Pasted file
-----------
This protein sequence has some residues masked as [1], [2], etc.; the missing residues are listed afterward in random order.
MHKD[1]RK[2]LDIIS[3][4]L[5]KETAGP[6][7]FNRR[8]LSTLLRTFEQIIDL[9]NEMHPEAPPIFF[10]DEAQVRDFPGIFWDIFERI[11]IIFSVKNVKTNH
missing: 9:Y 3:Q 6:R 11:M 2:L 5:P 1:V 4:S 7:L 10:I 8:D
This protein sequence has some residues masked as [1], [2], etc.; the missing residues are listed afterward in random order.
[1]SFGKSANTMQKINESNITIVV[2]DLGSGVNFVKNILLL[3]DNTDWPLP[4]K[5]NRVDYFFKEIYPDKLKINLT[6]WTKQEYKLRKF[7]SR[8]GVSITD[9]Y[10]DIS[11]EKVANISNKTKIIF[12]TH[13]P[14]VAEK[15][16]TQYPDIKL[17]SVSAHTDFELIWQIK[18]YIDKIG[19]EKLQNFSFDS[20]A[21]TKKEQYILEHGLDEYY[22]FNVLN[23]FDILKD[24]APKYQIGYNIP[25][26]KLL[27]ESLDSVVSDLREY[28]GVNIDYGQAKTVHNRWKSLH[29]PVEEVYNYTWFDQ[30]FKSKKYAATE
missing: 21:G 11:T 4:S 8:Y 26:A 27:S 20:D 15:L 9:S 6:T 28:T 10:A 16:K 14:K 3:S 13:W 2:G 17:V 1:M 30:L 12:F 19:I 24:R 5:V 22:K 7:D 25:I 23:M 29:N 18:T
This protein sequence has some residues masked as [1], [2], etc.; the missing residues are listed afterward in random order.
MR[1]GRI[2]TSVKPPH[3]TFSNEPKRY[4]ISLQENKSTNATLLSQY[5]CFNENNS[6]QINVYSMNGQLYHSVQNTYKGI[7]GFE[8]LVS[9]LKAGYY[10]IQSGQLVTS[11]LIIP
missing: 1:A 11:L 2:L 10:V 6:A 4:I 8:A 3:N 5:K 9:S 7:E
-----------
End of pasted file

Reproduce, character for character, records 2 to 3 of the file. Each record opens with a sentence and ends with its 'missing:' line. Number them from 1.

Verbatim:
This protein sequence has some residues masked as [1], [2], etc.; the missing residues are listed afterward in random order.
[1]SFGKSANTMQKINESNITIVV[2]DLGSGVNFVKNILLL[3]DNTDWPLP[4]K[5]NRVDYFFKEIYPDKLKINLT[6]WTKQEYKLRKF[7]SR[8]GVSITD[9]Y[10]DIS[11]EKVANISNKTKIIF[12]TH[13]P[14]VAEK[15][16]TQYPDIKL[17]SVSAHTDFELIWQIK[18]YIDKIG[19]EKLQNFSFDS[20]A[21]TKKEQYILEHGLDEYY[22]FNVLN[23]FDILKD[24]APKYQIGYNIP[25][26]KLL[27]ESLDSVVSDLREY[28]GVNIDYGQAKTVHNRWKSLH[29]PVEEVYNYTWFDQ[30]FKSKKYAATE
missing: 21:G 11:T 4:S 8:Y 26:A 27:S 20:D 15:L 9:S 6:T 28:T 10:A 16:K 14:K 3:S 13:W 2:G 17:V 1:M 30:L 12:F 19:I 24:R 5:V 22:K 7:D 25:I 23:M 29:N 18:T
This protein sequence has some residues masked as [1], [2], etc.; the missing residues are listed afterward in random order.
MR[1]GRI[2]TSVKPPH[3]TFSNEPKRY[4]ISLQENKSTNATLLSQY[5]CFNENNS[6]QINVYSMNGQLYHSVQNTYKGI[7]GFE[8]LVS[9]LKAGYY[10]IQSGQLVTS[11]LIIP
missing: 1:A 11:L 2:L 10:V 6:A 4:I 8:A 3:N 5:K 9:S 7:E